April 17, 2003
Textbook publishers have been censoring authors' work for 30 years, says education historian Diane Ravitch, author of The Language Police. Besieged by pressure groups from both the left and right, educators and editors have developed detailed ''bias and sensitivity guidelines.''
This includes deleting images, ideas and words considered sexist, racist, discriminatory or offensive to feminists, the religious right, the elderly, the handicapped, Native Americans and most ethnic groups. For example,
- A sharp-eyed parent last year discovered that literary passages on New York state's high school Regents English exam had been censored to make them more politically correct -- for example, references to God had been deleted, ''a skinny Italian boy'' was changed to ''a thin Italian boy,'' and ''a gringo lady'' to ''an American lady,'' often without writers' permission.
- The state of California issued a list of ''foods to avoid in textbooks'' because they're unhealthy -- including bacon, butter, coffee, cream cheese, French fries, gravies, ketchup, mayonnaise and fruit punch.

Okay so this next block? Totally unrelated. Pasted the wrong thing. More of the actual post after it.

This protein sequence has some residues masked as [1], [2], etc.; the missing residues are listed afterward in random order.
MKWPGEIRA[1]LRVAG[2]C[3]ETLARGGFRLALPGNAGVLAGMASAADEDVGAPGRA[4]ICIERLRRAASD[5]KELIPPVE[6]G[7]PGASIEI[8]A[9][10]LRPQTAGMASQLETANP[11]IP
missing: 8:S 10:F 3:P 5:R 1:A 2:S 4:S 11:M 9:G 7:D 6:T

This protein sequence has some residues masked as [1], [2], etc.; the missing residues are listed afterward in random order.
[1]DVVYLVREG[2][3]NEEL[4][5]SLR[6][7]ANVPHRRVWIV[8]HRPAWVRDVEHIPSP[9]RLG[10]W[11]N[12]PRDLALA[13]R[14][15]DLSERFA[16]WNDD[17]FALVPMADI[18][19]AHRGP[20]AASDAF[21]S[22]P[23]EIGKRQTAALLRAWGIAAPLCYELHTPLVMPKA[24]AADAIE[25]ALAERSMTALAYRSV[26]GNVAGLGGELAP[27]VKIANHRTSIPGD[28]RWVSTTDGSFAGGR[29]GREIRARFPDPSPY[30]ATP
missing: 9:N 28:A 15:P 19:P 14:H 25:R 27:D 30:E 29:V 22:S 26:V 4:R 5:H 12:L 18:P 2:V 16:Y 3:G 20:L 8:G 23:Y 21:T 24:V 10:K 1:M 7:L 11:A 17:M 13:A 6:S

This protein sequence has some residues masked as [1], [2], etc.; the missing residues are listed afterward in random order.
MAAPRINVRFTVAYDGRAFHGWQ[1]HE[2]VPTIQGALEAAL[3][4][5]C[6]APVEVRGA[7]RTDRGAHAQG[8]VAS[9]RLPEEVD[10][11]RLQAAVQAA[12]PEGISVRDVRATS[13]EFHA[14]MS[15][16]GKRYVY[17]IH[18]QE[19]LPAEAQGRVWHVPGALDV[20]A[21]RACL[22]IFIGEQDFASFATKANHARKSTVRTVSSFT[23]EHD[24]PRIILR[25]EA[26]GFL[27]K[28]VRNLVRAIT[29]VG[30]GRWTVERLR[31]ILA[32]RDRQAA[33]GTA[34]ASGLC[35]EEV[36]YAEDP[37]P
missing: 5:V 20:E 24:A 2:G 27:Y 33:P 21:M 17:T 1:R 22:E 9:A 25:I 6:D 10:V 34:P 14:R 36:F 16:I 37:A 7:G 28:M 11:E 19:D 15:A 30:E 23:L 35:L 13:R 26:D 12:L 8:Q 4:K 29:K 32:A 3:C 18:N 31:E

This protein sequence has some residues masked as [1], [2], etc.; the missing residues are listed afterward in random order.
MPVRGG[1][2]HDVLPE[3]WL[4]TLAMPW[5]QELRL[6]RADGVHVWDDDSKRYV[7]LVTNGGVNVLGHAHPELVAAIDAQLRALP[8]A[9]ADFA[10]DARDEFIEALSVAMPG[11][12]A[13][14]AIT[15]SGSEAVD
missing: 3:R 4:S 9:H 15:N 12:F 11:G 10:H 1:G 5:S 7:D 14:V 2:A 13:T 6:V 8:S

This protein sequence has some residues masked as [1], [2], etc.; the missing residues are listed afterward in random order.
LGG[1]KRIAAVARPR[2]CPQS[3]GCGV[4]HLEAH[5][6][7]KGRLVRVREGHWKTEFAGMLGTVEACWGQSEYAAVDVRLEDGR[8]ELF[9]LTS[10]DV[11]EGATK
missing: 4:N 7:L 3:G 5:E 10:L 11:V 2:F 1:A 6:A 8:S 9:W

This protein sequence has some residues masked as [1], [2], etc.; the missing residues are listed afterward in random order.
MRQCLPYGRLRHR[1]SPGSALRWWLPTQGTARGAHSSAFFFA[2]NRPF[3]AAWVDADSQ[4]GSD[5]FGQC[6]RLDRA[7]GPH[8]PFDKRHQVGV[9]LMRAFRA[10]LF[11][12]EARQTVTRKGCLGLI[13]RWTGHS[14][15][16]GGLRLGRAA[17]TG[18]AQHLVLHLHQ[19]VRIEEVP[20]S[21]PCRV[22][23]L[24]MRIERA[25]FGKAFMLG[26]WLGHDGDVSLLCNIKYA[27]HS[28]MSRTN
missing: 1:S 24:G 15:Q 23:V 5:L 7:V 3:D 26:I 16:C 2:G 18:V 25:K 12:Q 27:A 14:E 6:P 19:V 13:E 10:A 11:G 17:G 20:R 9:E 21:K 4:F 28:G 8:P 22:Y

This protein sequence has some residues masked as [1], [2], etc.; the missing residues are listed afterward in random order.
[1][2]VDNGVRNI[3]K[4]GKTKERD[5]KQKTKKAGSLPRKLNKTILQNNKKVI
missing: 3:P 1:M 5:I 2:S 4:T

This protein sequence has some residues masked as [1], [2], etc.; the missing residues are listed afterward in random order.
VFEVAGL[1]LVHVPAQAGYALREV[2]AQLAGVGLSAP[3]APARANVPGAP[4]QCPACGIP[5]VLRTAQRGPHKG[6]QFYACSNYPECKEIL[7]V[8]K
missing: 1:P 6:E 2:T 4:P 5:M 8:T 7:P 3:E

- One publisher said the state asked it to remove an illustration of a birthday party because children were gathered around a cake, ''which the state does not consider nutritious.''
Most states help schools pay only for those books approved by a state panel. But with the consolidation of educational publishing over the past few decades, only four major publishers still produce textbooks.
And because California and Texas have the largest student populations (and markets), publishers generally tailor their wares to the requirements of those states. So pressure groups can influence textbooks nationwide by focusing on Sacramento and Austin.
Ravitch says more local control of textbook selection would help the censorship problem.
Source: Greg Toppo, "Textbook examples of PC Schools have put sensitivity ahead of truth," USA Today, April 17, 2003.
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